By Jennifer Li
Sometimes, lawyers are most effective when using cartoon analogies. “The Chinese government is a like cat,” explained Liu Wei, a lawyer from China, on a recent afternoon in New York. “And NGOs in China are like a small mouse. The cat will humor the mouse and sit quietly while watching the mouse play. The cat is not worried about losing control of the mouse. But if that mouse grows too large, the cat will no longer just sit by.”
In the two days preceding International Women’s Day on March 8, 2015, five prominent women’s rights defenders were detained by Chinese authorities in the cities of Guangzhou, Hangzhou and Beijing. These activists – Li Tingting (also known as “Li Maizi”), Wu Rongrong, Zheng Churan (nicknamed “Datu,” or “Big Rabbit”), Wang Man and Wei Tingting – are young, prominent women’s rights activists who, at the time of their detention, were preparing to launch a nationwide campaign on raising awareness about sexual harassment aboard public transportation. According to reports, the activists were initially detained under suspicion of “picking quarrels and provoking troubles” – an oft-cited basis for detaining political dissenters. After failing to secure approval for formal arrest from the prosecutor’s office before the legal limit of 30 days, the police attempted to even further prolong the detention of the women under the charge of “gathering crowds to disrupt order in public places.” On April 13, after 37 days in detention, all five women were granted a “release on guarantee pending further investigation,” a bail-like procedural measure that places constraints upon their freedom of movement and communications, and subjects them to future summons for additional interrogation. All criminal charges against the activists remain.
The unlawful detention of the five women activists garnered widespread attention outside China, drawing calls for their release from foreign governments and officials, including Samantha Power, U.S. Ambassador to the U.N., and Hillary Clinton, former U.S. Secretary of State. Indeed, the circumstances and conditions of their detention were plainly inconsistent with not only international legal norms and standards, but also Chinese domestic law. At the time of their detention, several women were not shown proper warrants; none had access to counsel until nearly a week after they were all transported from their respective cities to Beijing; and at least one of the activists, Wu Rongrong, was not provided immediate access to critical medical care and treatment. These and other actions by the Chinese authorities were in violation of China’s constitution and other domestic laws, including the Criminal Procedure Law and Law on Lawyers. The conditions of the activists’ detention were also inconsistent with international treaty and customary laws on the freedoms of opinion and expression and the treatment of persons in detention, as enshrined in the Universal Declaration of Human Rights, the International Covenant on Civil and Political Rights, and the UN General Assembly resolution on women’s human rights defenders, among other instruments.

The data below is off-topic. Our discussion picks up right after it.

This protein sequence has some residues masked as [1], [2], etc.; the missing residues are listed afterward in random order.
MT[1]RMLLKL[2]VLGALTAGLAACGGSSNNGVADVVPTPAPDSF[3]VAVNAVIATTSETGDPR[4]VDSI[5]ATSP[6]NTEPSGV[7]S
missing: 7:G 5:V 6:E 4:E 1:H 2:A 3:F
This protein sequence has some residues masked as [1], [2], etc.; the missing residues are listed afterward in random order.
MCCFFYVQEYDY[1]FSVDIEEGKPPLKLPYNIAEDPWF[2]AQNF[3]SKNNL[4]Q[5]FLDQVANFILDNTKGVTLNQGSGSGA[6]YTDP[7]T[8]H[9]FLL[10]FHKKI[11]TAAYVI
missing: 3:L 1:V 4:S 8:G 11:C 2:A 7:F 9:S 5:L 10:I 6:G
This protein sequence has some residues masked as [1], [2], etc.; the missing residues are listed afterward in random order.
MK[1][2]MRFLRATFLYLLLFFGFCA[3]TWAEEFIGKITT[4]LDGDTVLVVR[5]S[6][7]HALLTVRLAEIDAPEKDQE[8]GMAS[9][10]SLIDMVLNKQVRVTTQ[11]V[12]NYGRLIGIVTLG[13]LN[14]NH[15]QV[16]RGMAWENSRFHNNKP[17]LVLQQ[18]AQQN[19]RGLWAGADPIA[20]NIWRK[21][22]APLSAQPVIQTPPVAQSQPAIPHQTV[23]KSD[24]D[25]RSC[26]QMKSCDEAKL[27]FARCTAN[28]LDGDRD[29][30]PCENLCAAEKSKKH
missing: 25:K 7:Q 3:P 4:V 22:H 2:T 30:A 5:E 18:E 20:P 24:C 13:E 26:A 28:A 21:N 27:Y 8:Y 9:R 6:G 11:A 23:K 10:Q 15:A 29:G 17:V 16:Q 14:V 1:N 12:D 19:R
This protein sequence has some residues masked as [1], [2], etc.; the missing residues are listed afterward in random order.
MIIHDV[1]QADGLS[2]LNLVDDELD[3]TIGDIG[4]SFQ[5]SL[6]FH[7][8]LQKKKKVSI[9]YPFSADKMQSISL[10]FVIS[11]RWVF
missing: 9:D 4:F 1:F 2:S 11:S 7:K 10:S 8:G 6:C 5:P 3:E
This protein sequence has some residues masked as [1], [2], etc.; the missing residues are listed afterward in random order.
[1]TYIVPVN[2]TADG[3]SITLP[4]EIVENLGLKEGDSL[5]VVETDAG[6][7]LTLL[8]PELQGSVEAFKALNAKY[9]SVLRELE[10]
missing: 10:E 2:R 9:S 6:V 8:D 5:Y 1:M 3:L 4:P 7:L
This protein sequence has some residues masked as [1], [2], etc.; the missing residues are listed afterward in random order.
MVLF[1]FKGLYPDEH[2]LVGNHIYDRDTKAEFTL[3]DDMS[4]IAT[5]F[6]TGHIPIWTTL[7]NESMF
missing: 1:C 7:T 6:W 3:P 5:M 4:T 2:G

The recent detentions reflect an energized effort by the Chinese government to crack down on perceived political dissent. Liu, who has worked for years on women’s rights and children’s issues in China, describes the activists’ detention as a bellwether of the government’s renewed suppression of civil society in the country. “There will be a before [the Beijing Five],” she predicted, “and an after.” Liu described the three short years between 2010 and 2013 as a period of relative relaxation for NGOs inside China – when the Chinese government was merely mouse-sitting, so to speak. Whether organizations worked on issues relating to labor rights or women’s rights, they operated in a culture of relative stability – or, as the Chinese like to say, crossed the river by feeling the stones (摸着石头过河).
Starting in late 2013, however, the government under President Xi Jingping began to demonstrate an increased vigilance to realizing a “socialism with Chinese characteristics” system of governance, which, according to an August 2013 Chinese Communist Party (CCP) directive, includes a rejection of certain “universal values.” Among the seven-fold perils of universal – but, specifically, “western” – values that the CCP pledged to purge are the promotion of civil society, press independence and “universal values” that take the form of freedom, democracy and human rights.